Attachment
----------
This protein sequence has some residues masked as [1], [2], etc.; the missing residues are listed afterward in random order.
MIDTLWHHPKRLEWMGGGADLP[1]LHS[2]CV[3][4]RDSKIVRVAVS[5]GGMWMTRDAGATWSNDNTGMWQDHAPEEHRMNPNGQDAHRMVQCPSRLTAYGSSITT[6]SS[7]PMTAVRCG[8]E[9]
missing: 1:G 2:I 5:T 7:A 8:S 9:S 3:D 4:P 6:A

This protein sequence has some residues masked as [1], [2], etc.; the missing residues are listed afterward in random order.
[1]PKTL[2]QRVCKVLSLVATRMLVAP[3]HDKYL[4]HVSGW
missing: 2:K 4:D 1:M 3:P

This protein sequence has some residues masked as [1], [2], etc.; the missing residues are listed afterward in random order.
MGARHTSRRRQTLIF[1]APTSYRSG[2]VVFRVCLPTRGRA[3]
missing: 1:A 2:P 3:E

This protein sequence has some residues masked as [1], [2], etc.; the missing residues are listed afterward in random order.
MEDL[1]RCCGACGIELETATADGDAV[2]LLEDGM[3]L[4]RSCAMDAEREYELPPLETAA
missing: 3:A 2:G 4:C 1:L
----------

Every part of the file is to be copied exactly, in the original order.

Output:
This protein sequence has some residues masked as [1], [2], etc.; the missing residues are listed afterward in random order.
MIDTLWHHPKRLEWMGGGADLP[1]LHS[2]CV[3][4]RDSKIVRVAVS[5]GGMWMTRDAGATWSNDNTGMWQDHAPEEHRMNPNGQDAHRMVQCPSRLTAYGSSITT[6]SS[7]PMTAVRCG[8]E[9]
missing: 1:G 2:I 5:T 7:A 8:S 9:S 3:D 4:P 6:A

This protein sequence has some residues masked as [1], [2], etc.; the missing residues are listed afterward in random order.
[1]PKTL[2]QRVCKVLSLVATRMLVAP[3]HDKYL[4]HVSGW
missing: 2:K 4:D 1:M 3:P

This protein sequence has some residues masked as [1], [2], etc.; the missing residues are listed afterward in random order.
MGARHTSRRRQTLIF[1]APTSYRSG[2]VVFRVCLPTRGRA[3]
missing: 1:A 2:P 3:E

This protein sequence has some residues masked as [1], [2], etc.; the missing residues are listed afterward in random order.
MEDL[1]RCCGACGIELETATADGDAV[2]LLEDGM[3]L[4]RSCAMDAEREYELPPLETAA
missing: 3:A 2:G 4:C 1:L